A new social network aimed at training six to ten-year-old children how to effectively and safely use social networks has been launched in the US.
Togetherville is a social networking site for children to use, under the watchful gaze of their parents (or their friends' parents).
Safe, secure, fun
The project is the brainchild of Mandeep Singh Dhillon, who wanted to teach his son, Zoraver, how to share photos and more with relatives and friends online.
He didn't want to let his son loose on Facebook, however, so the result was to make a social network of his own. Which is where the original concept behind Togetherville was born.
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Togetherville is for children to use with the help and guidance of their parents. The site has been in private beta for some months now and has now finally been opened to the wider public.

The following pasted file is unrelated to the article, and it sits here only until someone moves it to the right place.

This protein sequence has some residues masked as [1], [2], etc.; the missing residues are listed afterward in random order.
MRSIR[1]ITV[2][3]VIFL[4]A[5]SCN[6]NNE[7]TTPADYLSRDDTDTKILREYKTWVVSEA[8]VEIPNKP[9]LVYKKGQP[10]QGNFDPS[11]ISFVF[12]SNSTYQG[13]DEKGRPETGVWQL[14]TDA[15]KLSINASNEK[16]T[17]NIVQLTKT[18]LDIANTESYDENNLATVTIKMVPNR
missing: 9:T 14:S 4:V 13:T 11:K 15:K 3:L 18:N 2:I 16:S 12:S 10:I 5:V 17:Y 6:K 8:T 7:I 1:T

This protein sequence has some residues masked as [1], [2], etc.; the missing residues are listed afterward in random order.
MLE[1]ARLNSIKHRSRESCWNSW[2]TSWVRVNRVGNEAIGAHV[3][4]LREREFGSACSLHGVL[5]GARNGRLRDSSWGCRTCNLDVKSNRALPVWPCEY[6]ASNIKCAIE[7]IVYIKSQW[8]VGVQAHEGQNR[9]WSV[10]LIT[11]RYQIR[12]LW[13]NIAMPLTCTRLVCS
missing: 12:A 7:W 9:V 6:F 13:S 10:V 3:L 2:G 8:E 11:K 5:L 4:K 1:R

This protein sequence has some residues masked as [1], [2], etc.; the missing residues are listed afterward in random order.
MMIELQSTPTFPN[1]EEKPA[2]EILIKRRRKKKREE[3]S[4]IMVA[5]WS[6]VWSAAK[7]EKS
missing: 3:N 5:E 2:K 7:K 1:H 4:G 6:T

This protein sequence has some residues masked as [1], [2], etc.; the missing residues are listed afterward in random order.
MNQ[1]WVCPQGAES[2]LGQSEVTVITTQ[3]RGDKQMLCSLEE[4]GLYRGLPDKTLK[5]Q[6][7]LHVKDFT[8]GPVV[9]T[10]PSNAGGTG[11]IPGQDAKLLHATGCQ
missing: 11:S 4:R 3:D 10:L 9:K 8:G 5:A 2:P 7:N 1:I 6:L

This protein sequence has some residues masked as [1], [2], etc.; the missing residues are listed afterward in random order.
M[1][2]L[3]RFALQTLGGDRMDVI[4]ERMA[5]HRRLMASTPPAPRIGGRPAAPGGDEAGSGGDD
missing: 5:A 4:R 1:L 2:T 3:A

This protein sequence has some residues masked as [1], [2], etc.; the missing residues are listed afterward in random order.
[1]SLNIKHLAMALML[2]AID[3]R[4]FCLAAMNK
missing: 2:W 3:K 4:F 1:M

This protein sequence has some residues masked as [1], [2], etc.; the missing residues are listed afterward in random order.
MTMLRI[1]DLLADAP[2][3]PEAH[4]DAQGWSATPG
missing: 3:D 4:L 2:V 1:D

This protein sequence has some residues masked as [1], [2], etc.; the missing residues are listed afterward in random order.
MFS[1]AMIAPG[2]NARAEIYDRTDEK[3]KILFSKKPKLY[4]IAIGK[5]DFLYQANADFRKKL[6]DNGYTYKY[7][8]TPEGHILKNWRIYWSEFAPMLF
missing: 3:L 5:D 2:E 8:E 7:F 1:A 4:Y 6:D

A semi-private space
Togetherville lets children learn to navigate an online social network in what is described as "a semi-private environment." The kids can also play games, collaboratively work on art projects, share videos and choose pre-selected comments to make about their friends – the key being that all the content on the site has been vetted by responsible parents beforehand.
"We teach kids from a very early age, never let your identity be online, never let anyone know who you are, but we're teaching some bad things," Mr Dhillon told The New York Times. "Kids don't learn how to be accountable."
Vicky Rideout, a researcher from the Kaiser Family Foundation, is critical of the aims of the project, claiming that there is no data which suggests a demand from children under 10 for more access to online social networking.
"From the child's perspective, I'm not sure what the benefit is," said Rideout. "Kids will learn how to use technology and media when the time comes."
Via New York Times